DA Gascón working with credit card companies to halt online purchase of ghost guns

In the wake of the recent mass shootings across the U.S., LA County DA George Gascón is calling for massive changes in gun laws.

His plans include implementing reasonable gun control. He says people should not have access to assault rifles or ghost guns. Reinvest in struggling communities and address issues like poverty, homelessness and lack of economic opportunity and to fund programs that would help stop violence, like after-school programs.

During a press conference Wednesday, Gascón also said he is working with national credit card companies to prevent the online purchase of ghost guns.  

"In partnership with police and other community organizations, I have asked major credit card companies... Visa, MasterCard, and American Express to help stem the flow of these guns by stopping online payments for the process of ghost guns. I again urge companies to do the right thing and find ways to halt the sales. It is truly a matter of life and death," Gascón stated.  

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According to his office, ghost guns kits are sold online for approximately $350 to $500. People assemble them to make working firearms. The guns are not registered and do not have a serial number, also no valid background check is needed.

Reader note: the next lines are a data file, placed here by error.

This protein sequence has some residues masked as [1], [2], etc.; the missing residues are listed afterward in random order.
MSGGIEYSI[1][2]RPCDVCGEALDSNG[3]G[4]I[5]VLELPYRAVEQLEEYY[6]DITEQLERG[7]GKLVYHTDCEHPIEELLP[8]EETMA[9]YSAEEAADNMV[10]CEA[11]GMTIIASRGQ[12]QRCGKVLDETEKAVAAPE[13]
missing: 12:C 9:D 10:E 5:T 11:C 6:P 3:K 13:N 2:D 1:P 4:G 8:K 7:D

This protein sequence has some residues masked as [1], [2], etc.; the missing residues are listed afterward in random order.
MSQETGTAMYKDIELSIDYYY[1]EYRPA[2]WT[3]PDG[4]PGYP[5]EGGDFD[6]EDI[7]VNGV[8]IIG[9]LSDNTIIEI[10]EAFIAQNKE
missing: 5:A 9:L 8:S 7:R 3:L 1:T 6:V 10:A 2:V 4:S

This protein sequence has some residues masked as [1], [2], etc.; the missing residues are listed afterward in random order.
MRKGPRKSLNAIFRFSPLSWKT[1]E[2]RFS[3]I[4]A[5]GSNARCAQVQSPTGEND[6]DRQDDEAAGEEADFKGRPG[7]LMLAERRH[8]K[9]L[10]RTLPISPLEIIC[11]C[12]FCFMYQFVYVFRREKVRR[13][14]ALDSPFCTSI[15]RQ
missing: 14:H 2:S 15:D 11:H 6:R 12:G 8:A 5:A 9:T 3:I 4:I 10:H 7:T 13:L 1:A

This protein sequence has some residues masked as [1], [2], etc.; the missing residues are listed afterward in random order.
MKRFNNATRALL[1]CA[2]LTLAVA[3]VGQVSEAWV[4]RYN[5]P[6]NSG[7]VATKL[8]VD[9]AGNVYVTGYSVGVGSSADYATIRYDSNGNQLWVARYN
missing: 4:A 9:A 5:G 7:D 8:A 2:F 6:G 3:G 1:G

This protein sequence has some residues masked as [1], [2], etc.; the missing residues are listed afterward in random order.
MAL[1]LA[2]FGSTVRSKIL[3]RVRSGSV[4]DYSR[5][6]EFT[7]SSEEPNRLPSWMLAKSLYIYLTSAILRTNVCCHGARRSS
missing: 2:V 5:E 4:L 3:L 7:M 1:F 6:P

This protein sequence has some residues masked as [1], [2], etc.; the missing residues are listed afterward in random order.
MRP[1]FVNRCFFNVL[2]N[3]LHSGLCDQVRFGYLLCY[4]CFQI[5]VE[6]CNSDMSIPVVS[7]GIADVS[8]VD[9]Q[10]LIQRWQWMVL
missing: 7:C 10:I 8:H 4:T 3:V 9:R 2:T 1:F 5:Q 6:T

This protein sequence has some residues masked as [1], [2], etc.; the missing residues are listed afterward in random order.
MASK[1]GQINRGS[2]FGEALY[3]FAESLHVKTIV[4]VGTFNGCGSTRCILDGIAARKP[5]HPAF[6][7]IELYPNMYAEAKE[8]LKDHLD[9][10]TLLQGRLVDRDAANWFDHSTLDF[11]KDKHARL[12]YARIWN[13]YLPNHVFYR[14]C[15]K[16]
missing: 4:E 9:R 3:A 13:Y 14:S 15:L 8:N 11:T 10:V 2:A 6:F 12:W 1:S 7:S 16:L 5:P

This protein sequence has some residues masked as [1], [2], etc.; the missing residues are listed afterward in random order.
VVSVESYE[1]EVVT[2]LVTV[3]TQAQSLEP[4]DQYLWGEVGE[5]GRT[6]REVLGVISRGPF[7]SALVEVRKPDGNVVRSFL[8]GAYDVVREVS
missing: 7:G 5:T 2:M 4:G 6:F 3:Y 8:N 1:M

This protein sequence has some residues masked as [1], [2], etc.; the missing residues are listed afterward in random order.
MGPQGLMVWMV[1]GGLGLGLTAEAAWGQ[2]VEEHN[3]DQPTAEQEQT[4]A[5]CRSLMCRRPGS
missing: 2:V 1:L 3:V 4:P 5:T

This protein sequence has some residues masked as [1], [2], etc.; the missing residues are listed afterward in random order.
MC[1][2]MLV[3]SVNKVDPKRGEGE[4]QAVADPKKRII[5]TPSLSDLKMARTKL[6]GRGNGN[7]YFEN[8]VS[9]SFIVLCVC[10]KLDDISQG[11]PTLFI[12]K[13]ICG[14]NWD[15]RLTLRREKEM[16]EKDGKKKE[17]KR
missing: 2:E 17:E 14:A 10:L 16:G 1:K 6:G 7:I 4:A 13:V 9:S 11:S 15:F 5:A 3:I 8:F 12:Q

He also highlighted the work of his Bureau of Victim Services’ Mass Victimization Crisis Response Teams, which are trained to help the victims and families of mass shootings.

The teams provide crisis assistance and connect people with counseling services.

The Crisis Response Teams have helped victims of mass shootings at Saugus High School and Long Beach in 2019, the Borderline Bar and Grill shooting in 2018 and the Las Vegas massacre in 2017.

"We are in this position today because we have leaders in our country who are willing to disregard public safety, sell assault rifles to 18-year-olds and spread racist hate if it helps them win elections," said DA Gascón.

However, the DA was met with criticism for not enforcing gun enhancements on the cases he is prosecuting.  

Gascón was quickly criticized by Eric Siddall, the vice president of the Association of Deputy District Attorneys, which represents more than 800 deputy district attorneys in Los Angeles County.

"California's gun laws are the strictest in the nation. Yet, for some inexplicable reason, Gascón refuses to enforce them," Siddall said in a statement.

"Now he has the audacity to lecture the rest of the country about the danger of gun violence. His exploitation of this tragedy to spout political platitudes is unbecoming of his office. On one thing we agree with Mr. Gascón; thoughts and prayers are not enough. Nor are press conferences."

In February, the association announced that Los Angeles County prosecutors voted overwhelmingly in support of an effort to recall Gascón.